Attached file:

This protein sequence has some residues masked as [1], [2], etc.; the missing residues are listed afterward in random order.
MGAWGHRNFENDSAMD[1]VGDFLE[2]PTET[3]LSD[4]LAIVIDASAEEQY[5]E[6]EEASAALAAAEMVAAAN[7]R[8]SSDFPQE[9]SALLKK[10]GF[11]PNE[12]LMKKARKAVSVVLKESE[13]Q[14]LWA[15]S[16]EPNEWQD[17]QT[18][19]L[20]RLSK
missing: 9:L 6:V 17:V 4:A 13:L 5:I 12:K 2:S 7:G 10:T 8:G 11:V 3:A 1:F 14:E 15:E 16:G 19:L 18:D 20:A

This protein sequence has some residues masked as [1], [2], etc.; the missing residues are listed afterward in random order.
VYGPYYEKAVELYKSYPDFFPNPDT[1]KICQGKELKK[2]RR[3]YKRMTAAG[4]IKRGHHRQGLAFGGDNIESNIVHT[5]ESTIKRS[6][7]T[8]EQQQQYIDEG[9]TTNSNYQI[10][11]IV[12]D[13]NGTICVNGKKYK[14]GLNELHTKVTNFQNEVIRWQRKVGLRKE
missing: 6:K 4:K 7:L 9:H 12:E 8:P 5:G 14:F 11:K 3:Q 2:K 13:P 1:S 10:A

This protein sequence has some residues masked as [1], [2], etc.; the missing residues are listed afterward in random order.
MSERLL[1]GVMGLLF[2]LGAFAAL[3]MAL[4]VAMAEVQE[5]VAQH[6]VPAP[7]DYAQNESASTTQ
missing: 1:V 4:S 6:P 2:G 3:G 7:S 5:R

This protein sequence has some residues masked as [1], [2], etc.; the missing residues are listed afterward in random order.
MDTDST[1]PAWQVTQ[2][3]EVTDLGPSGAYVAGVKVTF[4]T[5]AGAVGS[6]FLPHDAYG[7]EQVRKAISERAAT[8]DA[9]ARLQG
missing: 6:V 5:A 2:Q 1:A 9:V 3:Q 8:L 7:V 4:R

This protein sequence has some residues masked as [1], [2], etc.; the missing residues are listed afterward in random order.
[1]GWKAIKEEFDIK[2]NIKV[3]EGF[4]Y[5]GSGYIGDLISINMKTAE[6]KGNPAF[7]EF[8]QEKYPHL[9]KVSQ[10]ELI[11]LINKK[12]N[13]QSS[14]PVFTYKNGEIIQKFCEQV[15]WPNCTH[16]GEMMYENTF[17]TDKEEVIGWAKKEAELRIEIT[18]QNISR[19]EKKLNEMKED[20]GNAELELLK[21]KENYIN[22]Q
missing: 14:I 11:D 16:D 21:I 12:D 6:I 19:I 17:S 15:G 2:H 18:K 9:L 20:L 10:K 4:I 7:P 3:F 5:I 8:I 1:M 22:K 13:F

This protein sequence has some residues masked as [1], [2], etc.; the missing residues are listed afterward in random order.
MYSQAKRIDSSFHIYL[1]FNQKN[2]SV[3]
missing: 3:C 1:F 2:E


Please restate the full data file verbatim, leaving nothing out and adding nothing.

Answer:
This protein sequence has some residues masked as [1], [2], etc.; the missing residues are listed afterward in random order.
MGAWGHRNFENDSAMD[1]VGDFLE[2]PTET[3]LSD[4]LAIVIDASAEEQY[5]E[6]EEASAALAAAEMVAAAN[7]R[8]SSDFPQE[9]SALLKK[10]GF[11]PNE[12]LMKKARKAVSVVLKESE[13]Q[14]LWA[15]S[16]EPNEWQD[17]QT[18][19]L[20]RLSK
missing: 9:L 6:V 17:V 4:A 13:L 5:I 12:K 2:S 7:G 10:T 8:G 11:V 3:A 1:F 14:E 15:E 16:G 19:L 18:D 20:A

This protein sequence has some residues masked as [1], [2], etc.; the missing residues are listed afterward in random order.
VYGPYYEKAVELYKSYPDFFPNPDT[1]KICQGKELKK[2]RR[3]YKRMTAAG[4]IKRGHHRQGLAFGGDNIESNIVHT[5]ESTIKRS[6][7]T[8]EQQQQYIDEG[9]TTNSNYQI[10][11]IV[12]D[13]NGTICVNGKKYK[14]GLNELHTKVTNFQNEVIRWQRKVGLRKE
missing: 6:K 4:K 7:L 9:H 12:E 8:P 5:G 14:F 11:K 3:Q 2:K 13:P 1:S 10:A

This protein sequence has some residues masked as [1], [2], etc.; the missing residues are listed afterward in random order.
MSERLL[1]GVMGLLF[2]LGAFAAL[3]MAL[4]VAMAEVQE[5]VAQH[6]VPAP[7]DYAQNESASTTQ
missing: 1:V 4:S 6:P 2:G 3:G 7:S 5:R

This protein sequence has some residues masked as [1], [2], etc.; the missing residues are listed afterward in random order.
MDTDST[1]PAWQVTQ[2][3]EVTDLGPSGAYVAGVKVTF[4]T[5]AGAVGS[6]FLPHDAYG[7]EQVRKAISERAAT[8]DA[9]ARLQG
missing: 6:V 5:A 2:Q 1:A 9:V 3:Q 8:L 7:V 4:R

This protein sequence has some residues masked as [1], [2], etc.; the missing residues are listed afterward in random order.
[1]GWKAIKEEFDIK[2]NIKV[3]EGF[4]Y[5]GSGYIGDLISINMKTAE[6]KGNPAF[7]EF[8]QEKYPHL[9]KVSQ[10]ELI[11]LINKK[12]N[13]QSS[14]PVFTYKNGEIIQKFCEQV[15]WPNCTH[16]GEMMYENTF[17]TDKEEVIGWAKKEAELRIEIT[18]QNISR[19]EKKLNEMKED[20]GNAELELLK[21]KENYIN[22]Q
missing: 14:I 11:D 16:D 21:I 12:D 6:I 19:I 17:S 15:G 2:H 18:K 9:L 20:L 10:K 4:I 7:P 3:F 5:I 8:I 1:M 22:K 13:F

This protein sequence has some residues masked as [1], [2], etc.; the missing residues are listed afterward in random order.
MYSQAKRIDSSFHIYL[1]FNQKN[2]SV[3]
missing: 3:C 1:F 2:E